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Women Reach for the Stars in 'Insignificant'

by Photo of Natalie Sacks

A clever play about the first female PhD in Astronomy and the women who came before her.

Women Reach for the Stars in 'Insignificant'

Photo by PJ Valentini

It's 1925, and young Cecilia Payne is about to make history as the first woman to ever attain a PhD in Astronomy. And not only that, but her doctoral thesis presents a groundbreaking, almost unbelievable hypothesis: that the sun is composed primarily of hydrogen, not of iron as was previously thought. But when her unofficial mentor Annie Jump Cannon discovers that Cecilia is planning on revoking her findings for fear that her discovery will not be taken seriously because she is a 25-year-old woman, the older astronomer insists on giving Cecilia a lesson on all of the women who came before her who allowed her to become who she is today.

Sean Michael Welch's Insignificant is a shining example of the mission of Infinite Variety Productions, to produce plays about women whose stories have been lost to time but who have changed the world we live in today. It is not simply the tale of one extraordinary woman, but of five: a true ensemble piece viewed through the framing device of one difficult, extraordinary woman passing advice on to another. And in this self-aware, metatheatrical production where Annie presents her life's story to Cecilia as its own performance, lines like "Now might be a good time for an intermission," or "Can you have a flashback within a flashback?" are commonplace and only add to the joy of hearing the story.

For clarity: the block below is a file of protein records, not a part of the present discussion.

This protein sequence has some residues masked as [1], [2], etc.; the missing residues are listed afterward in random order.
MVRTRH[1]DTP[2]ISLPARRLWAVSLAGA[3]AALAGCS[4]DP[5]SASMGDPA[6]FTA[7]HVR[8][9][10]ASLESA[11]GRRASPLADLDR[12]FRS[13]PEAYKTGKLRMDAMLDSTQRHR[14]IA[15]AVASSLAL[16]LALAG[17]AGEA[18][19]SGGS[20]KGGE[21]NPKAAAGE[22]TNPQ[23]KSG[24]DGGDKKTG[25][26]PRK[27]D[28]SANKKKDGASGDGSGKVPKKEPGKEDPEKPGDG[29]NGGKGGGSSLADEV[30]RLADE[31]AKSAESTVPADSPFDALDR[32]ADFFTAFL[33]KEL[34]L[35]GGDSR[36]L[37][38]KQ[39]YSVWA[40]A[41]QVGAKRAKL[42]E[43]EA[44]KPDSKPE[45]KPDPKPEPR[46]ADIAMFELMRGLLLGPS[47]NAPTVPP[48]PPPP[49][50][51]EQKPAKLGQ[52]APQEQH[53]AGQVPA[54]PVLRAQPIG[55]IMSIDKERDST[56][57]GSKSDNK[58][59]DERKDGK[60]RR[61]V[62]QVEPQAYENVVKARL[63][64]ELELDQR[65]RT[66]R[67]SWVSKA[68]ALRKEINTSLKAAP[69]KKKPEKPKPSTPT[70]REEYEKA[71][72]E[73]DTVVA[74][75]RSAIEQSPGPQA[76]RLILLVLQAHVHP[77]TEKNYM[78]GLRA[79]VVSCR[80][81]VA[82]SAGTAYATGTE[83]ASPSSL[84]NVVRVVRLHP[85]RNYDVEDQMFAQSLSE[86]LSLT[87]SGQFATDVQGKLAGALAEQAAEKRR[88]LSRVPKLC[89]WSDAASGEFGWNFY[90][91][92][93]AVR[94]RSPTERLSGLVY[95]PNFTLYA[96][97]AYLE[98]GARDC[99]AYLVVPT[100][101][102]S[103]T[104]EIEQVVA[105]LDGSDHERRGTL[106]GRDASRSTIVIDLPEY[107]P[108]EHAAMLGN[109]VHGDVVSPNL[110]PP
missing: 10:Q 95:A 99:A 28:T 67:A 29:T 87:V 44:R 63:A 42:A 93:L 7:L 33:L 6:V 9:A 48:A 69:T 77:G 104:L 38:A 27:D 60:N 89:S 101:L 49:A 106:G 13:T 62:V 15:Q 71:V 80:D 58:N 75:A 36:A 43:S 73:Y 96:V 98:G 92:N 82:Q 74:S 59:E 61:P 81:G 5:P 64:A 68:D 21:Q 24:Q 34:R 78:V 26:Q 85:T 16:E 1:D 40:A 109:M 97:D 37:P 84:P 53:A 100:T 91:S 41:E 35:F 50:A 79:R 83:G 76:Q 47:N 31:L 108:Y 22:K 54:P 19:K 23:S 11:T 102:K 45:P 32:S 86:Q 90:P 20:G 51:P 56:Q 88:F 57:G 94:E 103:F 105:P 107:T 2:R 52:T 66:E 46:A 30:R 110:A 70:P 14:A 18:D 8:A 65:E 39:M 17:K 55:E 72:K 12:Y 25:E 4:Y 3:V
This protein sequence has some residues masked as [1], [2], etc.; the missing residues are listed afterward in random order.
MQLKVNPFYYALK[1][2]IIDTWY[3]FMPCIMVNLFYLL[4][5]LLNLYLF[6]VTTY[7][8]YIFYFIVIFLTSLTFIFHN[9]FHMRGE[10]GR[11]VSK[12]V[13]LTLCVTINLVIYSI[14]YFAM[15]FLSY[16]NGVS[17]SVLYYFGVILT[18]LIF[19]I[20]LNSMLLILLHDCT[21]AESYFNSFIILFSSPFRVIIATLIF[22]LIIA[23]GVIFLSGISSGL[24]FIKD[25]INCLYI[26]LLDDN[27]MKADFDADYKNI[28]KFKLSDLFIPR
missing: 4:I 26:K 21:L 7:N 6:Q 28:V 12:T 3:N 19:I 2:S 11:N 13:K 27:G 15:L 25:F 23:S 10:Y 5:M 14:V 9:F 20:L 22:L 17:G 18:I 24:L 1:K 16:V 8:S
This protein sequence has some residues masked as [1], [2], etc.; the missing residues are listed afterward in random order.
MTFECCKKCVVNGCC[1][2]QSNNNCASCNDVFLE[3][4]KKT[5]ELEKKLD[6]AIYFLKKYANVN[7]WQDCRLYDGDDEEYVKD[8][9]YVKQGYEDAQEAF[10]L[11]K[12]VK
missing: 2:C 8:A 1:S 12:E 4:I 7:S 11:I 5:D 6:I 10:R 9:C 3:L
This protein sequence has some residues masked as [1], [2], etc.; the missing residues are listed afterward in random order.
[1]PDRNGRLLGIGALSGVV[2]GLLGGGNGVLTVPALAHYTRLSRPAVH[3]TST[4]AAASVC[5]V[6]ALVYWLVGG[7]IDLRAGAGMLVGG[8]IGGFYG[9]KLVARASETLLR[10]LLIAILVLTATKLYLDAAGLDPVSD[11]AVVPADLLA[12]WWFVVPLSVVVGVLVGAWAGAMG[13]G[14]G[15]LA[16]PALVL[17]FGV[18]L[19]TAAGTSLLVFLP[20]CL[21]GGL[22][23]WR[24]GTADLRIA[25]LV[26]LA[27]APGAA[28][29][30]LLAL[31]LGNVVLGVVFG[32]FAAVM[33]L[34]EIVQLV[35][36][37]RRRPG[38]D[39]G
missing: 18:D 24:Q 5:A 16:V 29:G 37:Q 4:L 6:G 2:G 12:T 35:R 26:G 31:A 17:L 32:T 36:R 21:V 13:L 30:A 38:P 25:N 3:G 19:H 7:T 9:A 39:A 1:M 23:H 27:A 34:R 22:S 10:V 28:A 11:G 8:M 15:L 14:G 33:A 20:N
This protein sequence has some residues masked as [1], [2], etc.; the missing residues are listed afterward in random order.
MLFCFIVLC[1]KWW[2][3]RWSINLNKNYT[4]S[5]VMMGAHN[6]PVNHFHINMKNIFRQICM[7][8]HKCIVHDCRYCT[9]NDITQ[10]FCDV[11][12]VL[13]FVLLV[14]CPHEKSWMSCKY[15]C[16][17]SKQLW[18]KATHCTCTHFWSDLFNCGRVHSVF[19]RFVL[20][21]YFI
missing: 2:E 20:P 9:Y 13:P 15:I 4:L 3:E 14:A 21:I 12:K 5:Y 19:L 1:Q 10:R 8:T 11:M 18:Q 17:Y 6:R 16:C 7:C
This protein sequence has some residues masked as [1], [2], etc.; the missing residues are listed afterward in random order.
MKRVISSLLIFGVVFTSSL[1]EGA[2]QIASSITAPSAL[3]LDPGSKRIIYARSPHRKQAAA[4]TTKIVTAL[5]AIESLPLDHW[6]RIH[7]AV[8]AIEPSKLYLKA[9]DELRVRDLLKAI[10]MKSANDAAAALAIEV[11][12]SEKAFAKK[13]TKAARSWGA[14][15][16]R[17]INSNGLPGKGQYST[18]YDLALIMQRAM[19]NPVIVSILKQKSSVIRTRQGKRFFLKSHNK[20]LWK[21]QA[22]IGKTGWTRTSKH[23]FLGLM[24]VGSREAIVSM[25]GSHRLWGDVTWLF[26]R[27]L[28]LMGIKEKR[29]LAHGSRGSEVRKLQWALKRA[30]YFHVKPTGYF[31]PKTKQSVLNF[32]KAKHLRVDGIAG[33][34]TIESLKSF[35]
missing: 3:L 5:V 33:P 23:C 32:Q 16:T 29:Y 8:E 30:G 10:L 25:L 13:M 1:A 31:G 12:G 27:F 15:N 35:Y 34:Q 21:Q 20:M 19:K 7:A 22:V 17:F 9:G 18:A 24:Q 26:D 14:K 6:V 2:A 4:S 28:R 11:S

Annie's lesson begins all the way back with Williamina Flemming, the first woman astronomer at the Harvard College Observatory who fell into the role after Professor Edward Pickering, frustrated with the work of his assistants, declared that his maid could do a better job. That maid was Mina, a Scottish immigrant and single mother who would go on to discover the Horsehead Nebula in 1888—though she would never receive credit for it. Then came Antonia Maury, whose contributions to the scholarly world were always underscored by her relationship to her more famous astronomer uncle, Henry Draper; Henrietta Swan Leavitt, whose formula linking the distance between the Earth and a star and its luminosity would have won her a Nobel Prize had she not died of cancer first; and finally, Annie herself.

Together, the four women contend with meager or nonexistent wages, mocking monickers such as "Pickering's Harem" and a steadfast denial by the academic establishment of the invaluable work they do. In spite or perhaps because of their intricate scholastic pursuits, these women bond on the deepest of levels, demonstrating a beautiful, genuine intimacy enthralling to watch. Both in the nineteenth century and in Cecilia's revolutionary 1920s world, these most humble of women must contend with finding their place on the continuum between taking pride in the work they do and simply making enough money to survive. Throughout, the underlying awareness among all the women that they have only come as far as they have because they were willing to be taken advantage of is chilling, to say the least.